Rebels in Ethiopia’s Tigray say they have overtaken more territory, despite a unilateral ceasefire by government forces.
Getachew Reda, a spokesperson for the rebel Tigray People’s Liberation Front (TPLF), said the group had gained control over Korem, a town 170 kilometers south of the region’s capital, Mekelle, on Monday. The rebels also allegedly advanced further south, battling to take control of the major town of Alamanta.
Reda emphasized that the TPLF was determined to keep fighting to seize control of the region’s prewar borders.
In November last year, Ethiopian Prime Minister Abiy Ahmed ordered a military offensive against the Tigray regional forces after months of a dispute between the government and the TPLF leadership. The feud started after Tigray decided to hold its own elections last September, defying the central government. Abiy’s government had postponed elections due to the coronavirus pandemic.
Abiy also ordered the offensive after alleged attacks by the TPLF on government forces. But the government lost control of Mekelle in late June.
The war has destabilized the country and left thousands of casualties. More than 400,000 are facing famine as a result of the conflict, and tens of thousands have fled the fighting to neighboring Sudan. Both sides have been accused of atrocities.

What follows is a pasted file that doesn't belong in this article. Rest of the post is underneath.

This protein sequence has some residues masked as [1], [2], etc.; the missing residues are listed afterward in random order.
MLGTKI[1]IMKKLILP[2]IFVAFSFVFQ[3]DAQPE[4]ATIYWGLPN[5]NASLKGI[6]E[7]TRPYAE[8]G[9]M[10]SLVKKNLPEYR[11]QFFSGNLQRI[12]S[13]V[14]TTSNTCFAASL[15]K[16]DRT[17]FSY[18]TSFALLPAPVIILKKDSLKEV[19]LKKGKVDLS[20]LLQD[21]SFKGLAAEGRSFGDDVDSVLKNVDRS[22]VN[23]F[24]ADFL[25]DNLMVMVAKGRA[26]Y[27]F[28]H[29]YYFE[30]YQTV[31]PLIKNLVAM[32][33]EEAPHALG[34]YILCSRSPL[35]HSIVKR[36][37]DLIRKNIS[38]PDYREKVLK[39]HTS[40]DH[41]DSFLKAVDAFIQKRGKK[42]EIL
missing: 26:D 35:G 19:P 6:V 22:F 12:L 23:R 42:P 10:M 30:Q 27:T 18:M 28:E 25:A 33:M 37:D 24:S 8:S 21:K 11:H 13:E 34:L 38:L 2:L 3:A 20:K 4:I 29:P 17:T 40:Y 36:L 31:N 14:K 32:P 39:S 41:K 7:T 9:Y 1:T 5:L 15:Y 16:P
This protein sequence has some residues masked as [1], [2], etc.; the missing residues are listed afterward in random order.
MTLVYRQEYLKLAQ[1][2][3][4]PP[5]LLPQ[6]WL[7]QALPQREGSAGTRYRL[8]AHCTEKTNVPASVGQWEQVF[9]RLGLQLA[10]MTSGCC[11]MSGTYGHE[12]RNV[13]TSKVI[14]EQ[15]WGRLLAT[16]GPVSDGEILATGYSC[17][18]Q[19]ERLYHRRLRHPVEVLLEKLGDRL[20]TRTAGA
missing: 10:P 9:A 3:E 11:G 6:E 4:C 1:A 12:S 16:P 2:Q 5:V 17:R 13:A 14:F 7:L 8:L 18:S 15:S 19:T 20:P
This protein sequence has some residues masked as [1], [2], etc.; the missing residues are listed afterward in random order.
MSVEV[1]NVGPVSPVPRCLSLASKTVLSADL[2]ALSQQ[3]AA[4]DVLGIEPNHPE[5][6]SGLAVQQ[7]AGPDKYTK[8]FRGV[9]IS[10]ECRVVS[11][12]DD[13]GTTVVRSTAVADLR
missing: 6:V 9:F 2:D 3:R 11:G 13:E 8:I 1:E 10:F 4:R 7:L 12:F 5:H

European Union (EU) foreign policy chief Josep Borrell on Monday urged an air bridge to facilitate the dispatch of aid to the region. “In spite of the ceasefire announced by the government of Ethiopia, what we are seeing in Tigray, what we are afraid Tigray is going to suffer, is a serious humanitarian crisis,” Borrell said.
The Ethiopian government declared a unilateral ceasefire after its troops pulled out of Mekelle.
Borrell also asked EU member states to consider imposing sanctions on Abiy’s government as a restrictive measure to stop the war.
Separately, the US called for reconciliation.
“In this period following the election, it’s critical that Ethiopians come together to confront growing divisions. We urge politicians and community leaders to reject violence and to refrain from inciting others to violence,” US State Department spokesman Ned Price told reporters on Monday.
The World Food Programme also said on Monday that the first humanitarian convoy to enter the Tigray region in two weeks had reached the region’s capital.
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